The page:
By Shad Ahlstrom
I used a very small flat blade screwdriver to rotate the torque converter through the bolt holes in the flexplate until the threads lined up. I twisted one bolt in there finger tight. I used a larger flat bladed screwdriver to rotate the flexplate tooth by tooth until I got all 4 bolts in finger tight. I torqued them down using the screwdriver to resist rotating the whole flexplate. The transmission cooler plumbing was a pretty close match between the XJ and the YJ. I had recently replaced the radiator and Radiator Barn was nice enough to add hose nipples to the bottom of the radiator for me. The output line had a quick connect fitting right near the passenger side fitting. I used the short quick connect end to go straight into the radiator. I had a B&M Supercooler to install so I didn't need any of that
quick connect stuff for the other end. I mounted the Supercooler in front of the AC condenser right behind the grill using the metal straps in the B&M kit. I plumbed the hose out of the radiator and into the bottom of the Supercooler. From the top of the Supercooler, I ran a hose to a barbed splice in the factory rubber hose. From there, it returns to the transmission. I needed to create a hanger from the oil pan to hold the lines tight.
I bolted the skid plate back on and bolted the trans mount to the skid plate. I cut the exhaust hanger off the pipe and installed it. I then took care of the rest of the wiring, minus the park/neutral switch and the reverse lights.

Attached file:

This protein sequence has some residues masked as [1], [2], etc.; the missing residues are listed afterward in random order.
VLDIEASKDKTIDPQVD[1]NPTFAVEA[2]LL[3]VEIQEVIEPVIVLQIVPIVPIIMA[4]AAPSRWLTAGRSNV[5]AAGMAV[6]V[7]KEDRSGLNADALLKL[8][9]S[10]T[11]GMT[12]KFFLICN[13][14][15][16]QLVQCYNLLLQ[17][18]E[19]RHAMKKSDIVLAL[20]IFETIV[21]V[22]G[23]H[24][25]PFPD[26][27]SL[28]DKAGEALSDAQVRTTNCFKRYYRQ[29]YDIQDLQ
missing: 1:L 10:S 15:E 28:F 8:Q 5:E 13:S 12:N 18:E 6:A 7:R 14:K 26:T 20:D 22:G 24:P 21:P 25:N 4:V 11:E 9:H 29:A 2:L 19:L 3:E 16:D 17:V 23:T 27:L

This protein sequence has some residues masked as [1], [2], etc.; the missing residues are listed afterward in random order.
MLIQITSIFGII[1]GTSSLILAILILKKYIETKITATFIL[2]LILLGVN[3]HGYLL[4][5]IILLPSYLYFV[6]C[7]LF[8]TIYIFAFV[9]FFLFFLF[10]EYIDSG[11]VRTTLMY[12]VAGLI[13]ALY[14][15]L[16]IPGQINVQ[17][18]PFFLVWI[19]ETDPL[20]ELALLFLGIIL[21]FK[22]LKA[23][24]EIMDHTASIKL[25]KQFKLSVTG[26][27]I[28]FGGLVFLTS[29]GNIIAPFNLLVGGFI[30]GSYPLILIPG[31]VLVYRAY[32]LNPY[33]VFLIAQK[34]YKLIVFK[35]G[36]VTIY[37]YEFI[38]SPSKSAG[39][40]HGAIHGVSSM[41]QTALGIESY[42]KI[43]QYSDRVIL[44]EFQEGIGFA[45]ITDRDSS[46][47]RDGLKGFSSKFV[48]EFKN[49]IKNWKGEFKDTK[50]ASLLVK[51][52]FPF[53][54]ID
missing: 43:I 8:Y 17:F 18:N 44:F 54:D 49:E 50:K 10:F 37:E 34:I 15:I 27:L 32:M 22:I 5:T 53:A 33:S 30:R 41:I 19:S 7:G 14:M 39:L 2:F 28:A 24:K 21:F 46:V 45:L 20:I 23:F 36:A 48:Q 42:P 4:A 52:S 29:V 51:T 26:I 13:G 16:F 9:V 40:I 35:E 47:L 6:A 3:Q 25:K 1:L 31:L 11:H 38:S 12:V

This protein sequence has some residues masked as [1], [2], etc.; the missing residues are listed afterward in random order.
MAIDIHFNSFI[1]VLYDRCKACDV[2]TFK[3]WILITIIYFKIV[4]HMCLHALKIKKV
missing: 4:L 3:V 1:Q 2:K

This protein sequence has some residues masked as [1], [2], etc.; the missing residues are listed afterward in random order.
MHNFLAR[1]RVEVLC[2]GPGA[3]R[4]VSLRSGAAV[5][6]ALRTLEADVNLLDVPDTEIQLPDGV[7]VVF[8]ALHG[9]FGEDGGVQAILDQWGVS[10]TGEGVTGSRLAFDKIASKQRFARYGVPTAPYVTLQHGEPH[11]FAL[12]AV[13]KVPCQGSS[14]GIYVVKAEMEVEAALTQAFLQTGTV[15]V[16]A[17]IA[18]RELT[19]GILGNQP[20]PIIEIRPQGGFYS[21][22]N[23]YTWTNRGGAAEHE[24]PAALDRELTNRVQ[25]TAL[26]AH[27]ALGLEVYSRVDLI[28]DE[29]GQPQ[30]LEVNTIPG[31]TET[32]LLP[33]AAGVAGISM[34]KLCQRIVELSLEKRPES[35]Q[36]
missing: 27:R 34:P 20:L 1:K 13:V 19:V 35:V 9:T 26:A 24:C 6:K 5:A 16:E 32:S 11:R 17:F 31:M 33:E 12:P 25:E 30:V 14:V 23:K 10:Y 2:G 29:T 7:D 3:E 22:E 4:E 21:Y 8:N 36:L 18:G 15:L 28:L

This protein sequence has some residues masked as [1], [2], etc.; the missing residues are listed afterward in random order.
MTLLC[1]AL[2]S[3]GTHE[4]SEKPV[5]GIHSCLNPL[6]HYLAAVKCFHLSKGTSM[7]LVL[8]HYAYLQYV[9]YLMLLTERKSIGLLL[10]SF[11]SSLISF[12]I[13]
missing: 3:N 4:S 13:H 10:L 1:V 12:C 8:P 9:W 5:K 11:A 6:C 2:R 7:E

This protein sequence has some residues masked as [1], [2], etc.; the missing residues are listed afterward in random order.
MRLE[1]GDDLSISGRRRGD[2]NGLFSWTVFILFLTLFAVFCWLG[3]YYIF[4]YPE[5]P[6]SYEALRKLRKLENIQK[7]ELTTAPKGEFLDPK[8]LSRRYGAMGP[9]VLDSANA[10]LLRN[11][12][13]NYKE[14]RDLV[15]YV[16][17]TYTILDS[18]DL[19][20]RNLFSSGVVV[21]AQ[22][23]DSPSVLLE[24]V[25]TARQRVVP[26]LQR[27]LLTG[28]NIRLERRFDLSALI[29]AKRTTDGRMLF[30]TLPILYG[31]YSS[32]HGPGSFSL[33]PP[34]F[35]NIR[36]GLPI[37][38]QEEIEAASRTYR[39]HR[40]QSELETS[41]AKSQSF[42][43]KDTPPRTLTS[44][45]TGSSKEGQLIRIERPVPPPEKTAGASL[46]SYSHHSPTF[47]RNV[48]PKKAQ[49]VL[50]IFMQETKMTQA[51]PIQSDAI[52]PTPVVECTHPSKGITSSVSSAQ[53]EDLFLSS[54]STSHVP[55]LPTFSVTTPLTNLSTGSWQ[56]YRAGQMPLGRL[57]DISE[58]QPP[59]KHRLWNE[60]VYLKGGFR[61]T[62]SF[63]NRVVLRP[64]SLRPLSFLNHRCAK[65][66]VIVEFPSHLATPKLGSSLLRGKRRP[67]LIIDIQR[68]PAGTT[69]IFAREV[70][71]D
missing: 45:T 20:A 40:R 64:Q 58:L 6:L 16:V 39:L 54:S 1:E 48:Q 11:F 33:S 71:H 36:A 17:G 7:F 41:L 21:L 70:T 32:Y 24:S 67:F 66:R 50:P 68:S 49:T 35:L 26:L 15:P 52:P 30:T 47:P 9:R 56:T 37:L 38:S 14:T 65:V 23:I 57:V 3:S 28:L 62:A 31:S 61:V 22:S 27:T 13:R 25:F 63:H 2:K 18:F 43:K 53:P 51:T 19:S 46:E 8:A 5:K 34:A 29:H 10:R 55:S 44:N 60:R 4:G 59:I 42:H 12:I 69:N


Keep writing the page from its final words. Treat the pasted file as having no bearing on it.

This TCU requires a reversed signal from the throttle position
sensor. What I mean is, the engine's TPS is a 5v system. At idle,
the engine's TPS sends out 0V and gradually sweeps up to +5V at full throttle.
This particular transmission control unit ('87-'90) has a reverse sweep.
+5V at idle and drops as the throttle is opened. I attempted to build a
voltage reverser with various resistors, condensers and a 555 timer but all I
could come up with was a logic circuit. +5 volts or 0 volts with no sweep.
I gave up after a few hours of playing with this. If anybody knows how to
do this properly, I'd love to know.
I bought a GM style TPS from the local auto parts store. It's from a
3.8L V6. I chose this one because it's cheap, adjustable and comes with an
arm as opposed to a socket.
I bent some steel to form a bracket that bolted to the throttle body and
added some ball chain to connect the two.
The sweep from the throttle linkage was a little greater than the sweep from the TPS so I needed to build a little bracket to prevent the ball chain from snapping at wide open throttle. After a little tweaking, I was able to get +5.1V at idle and +1.8V at wide open throttle. It's not 0V but it will do for now. I'll come up with a better system later on. I added about 1.5 quarts of transmission fluid to the transfer case and 6 more quarts to the transmission (8 total). Then I went back over every single bolt I touched to make sure I torqued everything. I set the TV cable by pressing in the button, twisting the throttle to wide open and releasing the button. This is supposed to set it automatically. I put the negative cable back on the battery and turned the ignition to ON. I looked over everything and it all seemed to be OK. No fuses blown, TCU is staying cool. Time to go for it! I turned the key to start. It cranked but no start. It's acting more like an XJ already...
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